Twelve Angry Men

Theatre

West End

Garrick Theatre

Until Sat Jun 14

  • © Francis Loney

    'Twelve Angry Men'

  • © Francis Loney

    'Twelve Angry Men'

  • © Francis Loney

    'Twelve Angry Men'

  • © Francis Loney

    'Twelve Angry Men'

  • © Francis Loney

    'Twelve Angry Men'

  • © Francis Loney

    'Twelve Angry Men'

  • © Francis Loney

    'Twelve Angry Men'

  • © Francis Loney

    'Twelve Angry Men'

  • © Francis Loney

    'Twelve Angry Men'

© Francis Loney

'Twelve Angry Men'

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<strong>Rating: </strong><span class='lf-avgRating'>4</span>/5

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  • 3 star:1
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LiveReviews|5
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Tabitha G

Having seen and loved the film, this production had a lot to live up to. And I am delighted that it succeeded. It is not especially exciting and it isn't particularly good to look at, but those things simply aren't the point. This play is all about what these characters have to say, and the actors do an excellent job of bringing those words to life. The question facing these jurors - and of course being set in 1957, they are all white men - is was this young black man guilty of the murder he is accused of. All but one say he is, with just that lone dissenter suggesting that just perhaps, the case is not beyond reasonable doubt, and pushing the rest to look that bit deeper. It doesn't matter that we don't have the benefit of knowing whether the man is guilty or even of having heard the evidence. In fact it is better that way, because the power of this story is hearing the assumptions and prejudices of these twelve men play out in front of us. The only thing that I didn't like about this play, was the disturbing knowledge that had it been set in the present, the make up of the jury might have been different, but much of the dialogue could have remained unchanged, as sadly many of those very same prejudices are still in evidence today. Perhaps that makes this script even more powerful now than it was in 1957.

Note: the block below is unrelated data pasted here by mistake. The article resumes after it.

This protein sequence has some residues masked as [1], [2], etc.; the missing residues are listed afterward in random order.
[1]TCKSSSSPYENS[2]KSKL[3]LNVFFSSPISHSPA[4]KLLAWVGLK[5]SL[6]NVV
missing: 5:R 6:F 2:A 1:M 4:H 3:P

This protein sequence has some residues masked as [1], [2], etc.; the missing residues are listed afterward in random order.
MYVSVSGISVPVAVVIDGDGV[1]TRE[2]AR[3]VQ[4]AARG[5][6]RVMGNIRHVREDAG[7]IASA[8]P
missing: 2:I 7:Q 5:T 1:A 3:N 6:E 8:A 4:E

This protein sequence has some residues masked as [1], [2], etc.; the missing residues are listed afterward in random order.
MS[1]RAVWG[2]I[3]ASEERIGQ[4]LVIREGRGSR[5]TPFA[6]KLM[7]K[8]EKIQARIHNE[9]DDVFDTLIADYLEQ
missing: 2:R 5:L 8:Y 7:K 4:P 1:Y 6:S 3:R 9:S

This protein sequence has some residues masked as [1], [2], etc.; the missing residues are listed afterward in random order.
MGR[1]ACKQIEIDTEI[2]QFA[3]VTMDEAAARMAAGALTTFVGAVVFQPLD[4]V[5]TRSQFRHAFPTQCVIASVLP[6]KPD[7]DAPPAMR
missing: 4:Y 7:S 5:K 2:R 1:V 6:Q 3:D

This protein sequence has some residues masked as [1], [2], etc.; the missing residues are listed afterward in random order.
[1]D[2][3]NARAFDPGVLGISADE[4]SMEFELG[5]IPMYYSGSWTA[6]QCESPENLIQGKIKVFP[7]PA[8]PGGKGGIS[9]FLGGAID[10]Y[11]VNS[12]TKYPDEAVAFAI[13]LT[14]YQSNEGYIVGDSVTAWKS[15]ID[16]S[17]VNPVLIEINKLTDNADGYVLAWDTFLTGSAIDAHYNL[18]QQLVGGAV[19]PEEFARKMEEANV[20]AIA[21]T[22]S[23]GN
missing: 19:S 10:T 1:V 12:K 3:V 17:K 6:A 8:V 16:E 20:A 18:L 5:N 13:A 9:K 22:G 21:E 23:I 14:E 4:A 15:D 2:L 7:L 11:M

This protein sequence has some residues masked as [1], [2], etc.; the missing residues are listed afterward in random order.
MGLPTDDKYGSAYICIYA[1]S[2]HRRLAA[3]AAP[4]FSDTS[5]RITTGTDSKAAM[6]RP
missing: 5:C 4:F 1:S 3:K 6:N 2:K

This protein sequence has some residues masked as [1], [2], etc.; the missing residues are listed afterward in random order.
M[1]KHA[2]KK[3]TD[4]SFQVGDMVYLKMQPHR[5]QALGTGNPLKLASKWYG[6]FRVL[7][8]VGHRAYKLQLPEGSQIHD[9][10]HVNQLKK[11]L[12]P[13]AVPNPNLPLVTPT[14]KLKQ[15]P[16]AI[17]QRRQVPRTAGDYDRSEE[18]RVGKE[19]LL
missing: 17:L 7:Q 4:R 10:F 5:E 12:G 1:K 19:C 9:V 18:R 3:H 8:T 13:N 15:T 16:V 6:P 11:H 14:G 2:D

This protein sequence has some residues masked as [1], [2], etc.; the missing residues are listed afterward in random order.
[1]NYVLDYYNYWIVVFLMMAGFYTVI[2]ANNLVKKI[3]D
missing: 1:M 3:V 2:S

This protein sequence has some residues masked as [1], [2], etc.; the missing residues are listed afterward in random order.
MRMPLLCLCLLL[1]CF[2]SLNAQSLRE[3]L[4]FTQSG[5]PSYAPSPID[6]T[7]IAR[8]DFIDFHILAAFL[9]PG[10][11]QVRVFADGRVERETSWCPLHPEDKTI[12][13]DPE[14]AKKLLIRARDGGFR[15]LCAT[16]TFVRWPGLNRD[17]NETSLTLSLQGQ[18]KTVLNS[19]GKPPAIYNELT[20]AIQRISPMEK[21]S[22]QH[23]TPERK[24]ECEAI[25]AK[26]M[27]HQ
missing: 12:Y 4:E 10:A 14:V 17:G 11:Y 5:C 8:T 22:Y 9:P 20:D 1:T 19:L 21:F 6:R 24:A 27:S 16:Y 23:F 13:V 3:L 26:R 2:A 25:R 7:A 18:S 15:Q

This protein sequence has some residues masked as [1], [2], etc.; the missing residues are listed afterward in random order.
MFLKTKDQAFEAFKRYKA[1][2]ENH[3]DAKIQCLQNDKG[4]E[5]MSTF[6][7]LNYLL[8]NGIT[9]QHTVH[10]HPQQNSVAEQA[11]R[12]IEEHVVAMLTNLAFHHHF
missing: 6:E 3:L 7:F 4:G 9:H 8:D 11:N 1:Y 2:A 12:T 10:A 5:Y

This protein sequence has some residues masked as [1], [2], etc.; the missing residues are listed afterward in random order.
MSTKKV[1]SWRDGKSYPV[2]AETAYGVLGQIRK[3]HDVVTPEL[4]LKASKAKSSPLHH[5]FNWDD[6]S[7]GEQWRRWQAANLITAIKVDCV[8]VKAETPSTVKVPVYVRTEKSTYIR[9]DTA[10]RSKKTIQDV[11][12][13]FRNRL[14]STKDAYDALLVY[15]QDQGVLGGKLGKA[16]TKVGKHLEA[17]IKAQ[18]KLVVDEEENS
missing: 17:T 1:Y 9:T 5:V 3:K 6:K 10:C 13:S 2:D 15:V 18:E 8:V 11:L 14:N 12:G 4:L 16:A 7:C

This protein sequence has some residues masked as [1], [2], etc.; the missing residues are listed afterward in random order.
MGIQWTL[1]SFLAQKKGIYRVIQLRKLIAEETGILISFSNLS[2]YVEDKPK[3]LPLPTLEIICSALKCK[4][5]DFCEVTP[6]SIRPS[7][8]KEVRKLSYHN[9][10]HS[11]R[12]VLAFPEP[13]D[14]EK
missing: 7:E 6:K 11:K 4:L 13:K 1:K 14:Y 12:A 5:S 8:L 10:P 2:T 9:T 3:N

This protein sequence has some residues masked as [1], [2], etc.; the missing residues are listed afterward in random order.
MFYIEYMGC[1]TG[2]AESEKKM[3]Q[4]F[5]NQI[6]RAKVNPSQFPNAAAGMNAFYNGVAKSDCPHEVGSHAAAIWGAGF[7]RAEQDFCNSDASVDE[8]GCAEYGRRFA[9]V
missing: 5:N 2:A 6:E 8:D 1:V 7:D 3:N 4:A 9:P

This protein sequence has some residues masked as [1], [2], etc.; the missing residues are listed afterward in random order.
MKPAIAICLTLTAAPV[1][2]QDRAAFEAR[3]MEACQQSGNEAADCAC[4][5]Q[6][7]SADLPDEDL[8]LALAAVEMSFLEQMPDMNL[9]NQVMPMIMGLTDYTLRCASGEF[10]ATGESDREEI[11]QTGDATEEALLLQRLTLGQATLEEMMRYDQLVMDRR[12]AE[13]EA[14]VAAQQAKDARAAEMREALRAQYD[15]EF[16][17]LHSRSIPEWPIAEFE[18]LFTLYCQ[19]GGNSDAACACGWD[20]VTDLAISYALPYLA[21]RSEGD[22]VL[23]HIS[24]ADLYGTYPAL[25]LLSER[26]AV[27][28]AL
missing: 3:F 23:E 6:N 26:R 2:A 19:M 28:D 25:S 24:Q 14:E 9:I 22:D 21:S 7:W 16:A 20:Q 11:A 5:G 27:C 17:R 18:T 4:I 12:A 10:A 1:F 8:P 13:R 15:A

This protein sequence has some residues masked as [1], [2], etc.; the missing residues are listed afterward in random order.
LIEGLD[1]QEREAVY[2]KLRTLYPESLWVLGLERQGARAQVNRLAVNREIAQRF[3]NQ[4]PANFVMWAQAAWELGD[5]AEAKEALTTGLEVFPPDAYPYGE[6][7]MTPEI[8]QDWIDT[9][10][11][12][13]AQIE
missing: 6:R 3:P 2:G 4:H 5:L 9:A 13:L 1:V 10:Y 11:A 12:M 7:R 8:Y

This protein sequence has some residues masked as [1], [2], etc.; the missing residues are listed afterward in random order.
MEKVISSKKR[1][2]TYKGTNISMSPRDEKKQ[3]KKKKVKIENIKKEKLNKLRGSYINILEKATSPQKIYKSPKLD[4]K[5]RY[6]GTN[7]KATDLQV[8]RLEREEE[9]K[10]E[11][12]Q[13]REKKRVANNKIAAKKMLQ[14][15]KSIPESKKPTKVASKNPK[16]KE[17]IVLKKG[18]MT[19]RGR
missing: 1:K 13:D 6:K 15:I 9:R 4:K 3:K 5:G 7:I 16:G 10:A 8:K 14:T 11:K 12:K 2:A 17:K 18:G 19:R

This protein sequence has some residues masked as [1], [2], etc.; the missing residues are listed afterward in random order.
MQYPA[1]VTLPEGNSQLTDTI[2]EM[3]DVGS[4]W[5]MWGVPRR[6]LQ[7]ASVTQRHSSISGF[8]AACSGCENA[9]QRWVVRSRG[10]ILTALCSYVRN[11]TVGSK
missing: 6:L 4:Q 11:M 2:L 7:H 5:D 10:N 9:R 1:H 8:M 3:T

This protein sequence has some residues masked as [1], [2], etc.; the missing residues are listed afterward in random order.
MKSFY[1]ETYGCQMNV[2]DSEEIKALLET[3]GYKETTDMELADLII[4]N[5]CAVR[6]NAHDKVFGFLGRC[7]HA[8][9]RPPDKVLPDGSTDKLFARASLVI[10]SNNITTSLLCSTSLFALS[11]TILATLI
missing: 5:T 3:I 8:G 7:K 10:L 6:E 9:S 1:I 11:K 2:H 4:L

David F

This play was good (though not great). The limitation being, that with 12 bodies on the stage throughout, inevitably the dialogue becomes truncated and heavy on superficiality and light on nuanced story-development. To build a meaningful rapport, an intimacy of conversation would invariably result in 10 other people standing moronically around in a state of stasis... Thus, to keep things moving, the director allocated short outbursts of speech from everyone that meant we never really bonded with any of them too profoundly. Plus, we, the audience, know nothing about the accused save for what we’re explicitly told in one of these pre-bundled plot advancements. This means that we actually do not really care (above and beyond the glue of humanity) whether the murder-suspect is guilty, or not. We have no emotions or additional knowledge from which we “want” him to be found innocent, or indeed guilty. So, it becomes little more than a theoretical argument about the morality of the death penalty – probably best done stripped of contentiously specific case material! But, that said, it was engaging enough – though, thanks to the above structural constraints, somewhat short of “intelliegent”.... And, for all the feigned talk of sweltering heat within this moral crucible, surely it would not have been beyond the director’s wit to have the shirts the men were wearing artificially stained with ebulliently obvious sweat marks etc?! This lackadaisical approach permeates much of the production.

Alexis

A good adaptation of the film, bringing home the point that our own prejudices and impatience could easily destroy the destiny of others if left unchecked. It would've been more interesting to have set it in a 21st Century London whilst retaining the same level of racism as this is still what lingers, albeit institutionally and covertly in modern day Britain.

Michelle

Excellent play.... I've not been to the theatre for many years, it was extremely refreshing to see a live performance. Very good characters, funny in parts. Would definitely recommend!